Florida criminal law concerning dead bodies and graves

Florida statutes Chapter 872 criminalizes certain activities specific to the treatment of dead bodies and burial sites.

Buying, selling or possessing a corpse is punishable as a misdemeanor of the 1st° in Florida. This section does not apply to the lawful preparation and disposal of corpses by funeral homes or morgues. Certain exemptions also apply for the lawful use of dead bodies for educational purposes by medical and dental schools.

The vandalizing of any tomb or monument is punishable as a third-degree felony in Florida. A burial monument is defined as a structure or thing placed or designed for a memorial of the dead or any fence, railing, curb or other thing intended for the protection or ornamentation of any tomb, monument, gravestone, burial mound or show monument containing human skeletal remains or associated burial artifacts. Disturbing the contents of any tomb is punishable as a second-degree felony in Florida which carries a maximum sentence of 15 years in prison.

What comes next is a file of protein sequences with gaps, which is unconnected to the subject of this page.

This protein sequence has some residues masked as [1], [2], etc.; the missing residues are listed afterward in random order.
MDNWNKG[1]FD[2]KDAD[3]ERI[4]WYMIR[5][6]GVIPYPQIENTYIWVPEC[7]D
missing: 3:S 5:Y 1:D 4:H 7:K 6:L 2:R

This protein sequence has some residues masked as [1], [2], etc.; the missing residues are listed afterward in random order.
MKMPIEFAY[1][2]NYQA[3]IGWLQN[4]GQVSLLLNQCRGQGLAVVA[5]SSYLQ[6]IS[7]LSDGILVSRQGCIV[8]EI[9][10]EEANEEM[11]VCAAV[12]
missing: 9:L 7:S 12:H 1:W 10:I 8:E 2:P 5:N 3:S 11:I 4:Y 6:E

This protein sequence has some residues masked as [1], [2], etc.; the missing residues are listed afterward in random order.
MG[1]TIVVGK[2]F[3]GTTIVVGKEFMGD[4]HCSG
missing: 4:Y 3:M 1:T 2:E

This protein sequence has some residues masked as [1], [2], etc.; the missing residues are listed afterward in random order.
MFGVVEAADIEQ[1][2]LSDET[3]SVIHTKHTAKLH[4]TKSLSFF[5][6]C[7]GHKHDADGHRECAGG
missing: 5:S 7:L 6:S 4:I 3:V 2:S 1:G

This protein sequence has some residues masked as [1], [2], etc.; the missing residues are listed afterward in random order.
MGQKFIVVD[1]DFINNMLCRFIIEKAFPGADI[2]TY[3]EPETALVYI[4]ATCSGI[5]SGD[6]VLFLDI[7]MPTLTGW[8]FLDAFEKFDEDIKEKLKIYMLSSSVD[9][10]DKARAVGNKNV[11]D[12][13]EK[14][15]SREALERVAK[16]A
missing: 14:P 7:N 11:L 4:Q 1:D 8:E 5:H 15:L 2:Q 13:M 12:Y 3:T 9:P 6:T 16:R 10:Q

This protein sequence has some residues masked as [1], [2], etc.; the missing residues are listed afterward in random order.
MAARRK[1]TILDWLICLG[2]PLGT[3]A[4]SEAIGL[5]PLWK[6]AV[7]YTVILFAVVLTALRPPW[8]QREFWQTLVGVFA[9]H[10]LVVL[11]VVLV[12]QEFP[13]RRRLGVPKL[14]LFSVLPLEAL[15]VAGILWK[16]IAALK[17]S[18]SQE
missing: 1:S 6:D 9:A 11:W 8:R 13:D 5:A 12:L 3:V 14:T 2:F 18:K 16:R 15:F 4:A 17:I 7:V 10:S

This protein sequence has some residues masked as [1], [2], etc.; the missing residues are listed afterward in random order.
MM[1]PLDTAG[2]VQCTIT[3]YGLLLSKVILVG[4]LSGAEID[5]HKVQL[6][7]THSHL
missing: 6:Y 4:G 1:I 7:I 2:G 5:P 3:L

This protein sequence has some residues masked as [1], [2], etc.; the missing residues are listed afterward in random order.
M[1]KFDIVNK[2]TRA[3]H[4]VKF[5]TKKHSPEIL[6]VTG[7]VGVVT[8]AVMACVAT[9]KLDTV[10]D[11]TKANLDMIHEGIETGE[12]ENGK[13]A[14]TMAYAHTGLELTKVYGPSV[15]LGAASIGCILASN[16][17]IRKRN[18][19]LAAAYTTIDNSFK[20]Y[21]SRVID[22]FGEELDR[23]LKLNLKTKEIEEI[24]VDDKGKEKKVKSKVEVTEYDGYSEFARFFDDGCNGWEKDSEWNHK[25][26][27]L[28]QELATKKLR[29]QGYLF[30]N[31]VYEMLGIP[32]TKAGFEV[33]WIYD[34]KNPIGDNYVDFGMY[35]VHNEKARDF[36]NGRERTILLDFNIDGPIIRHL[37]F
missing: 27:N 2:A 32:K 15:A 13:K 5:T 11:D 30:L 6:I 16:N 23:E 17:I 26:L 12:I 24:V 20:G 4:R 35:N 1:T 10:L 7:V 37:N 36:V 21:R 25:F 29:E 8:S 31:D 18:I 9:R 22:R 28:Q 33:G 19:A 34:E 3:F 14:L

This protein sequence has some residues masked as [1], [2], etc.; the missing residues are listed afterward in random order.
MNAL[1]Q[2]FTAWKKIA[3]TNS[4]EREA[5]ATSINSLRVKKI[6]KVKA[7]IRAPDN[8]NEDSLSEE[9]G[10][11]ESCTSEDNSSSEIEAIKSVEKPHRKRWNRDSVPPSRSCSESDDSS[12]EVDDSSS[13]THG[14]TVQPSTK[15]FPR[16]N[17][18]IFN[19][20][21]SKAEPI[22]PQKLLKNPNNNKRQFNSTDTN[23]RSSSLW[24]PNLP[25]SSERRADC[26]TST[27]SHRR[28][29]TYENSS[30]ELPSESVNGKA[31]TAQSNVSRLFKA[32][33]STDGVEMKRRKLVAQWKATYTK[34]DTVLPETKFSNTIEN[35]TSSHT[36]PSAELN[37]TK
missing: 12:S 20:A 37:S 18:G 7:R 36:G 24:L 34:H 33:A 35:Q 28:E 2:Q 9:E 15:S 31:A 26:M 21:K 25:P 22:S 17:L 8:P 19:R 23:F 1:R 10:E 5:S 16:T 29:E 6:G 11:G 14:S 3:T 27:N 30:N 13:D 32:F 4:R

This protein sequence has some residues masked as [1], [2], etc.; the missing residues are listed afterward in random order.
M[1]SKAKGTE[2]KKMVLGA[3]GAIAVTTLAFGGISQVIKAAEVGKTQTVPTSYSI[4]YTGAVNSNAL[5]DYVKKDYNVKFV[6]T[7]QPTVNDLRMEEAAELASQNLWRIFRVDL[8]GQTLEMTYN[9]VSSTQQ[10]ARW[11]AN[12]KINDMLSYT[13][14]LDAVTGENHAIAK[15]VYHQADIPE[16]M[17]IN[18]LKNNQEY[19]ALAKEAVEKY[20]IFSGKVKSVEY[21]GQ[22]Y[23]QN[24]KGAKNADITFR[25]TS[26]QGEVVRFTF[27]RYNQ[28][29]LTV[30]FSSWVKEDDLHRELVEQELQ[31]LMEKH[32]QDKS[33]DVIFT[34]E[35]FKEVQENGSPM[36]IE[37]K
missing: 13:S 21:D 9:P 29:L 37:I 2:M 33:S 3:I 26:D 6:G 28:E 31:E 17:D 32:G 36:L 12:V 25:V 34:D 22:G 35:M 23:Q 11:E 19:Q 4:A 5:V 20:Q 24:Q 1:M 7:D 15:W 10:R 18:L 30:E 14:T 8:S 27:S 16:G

Any sexual activity with a corpse is punishable as a second-degree felony in Florida and is punishable by up to 15 years in Florida State prison.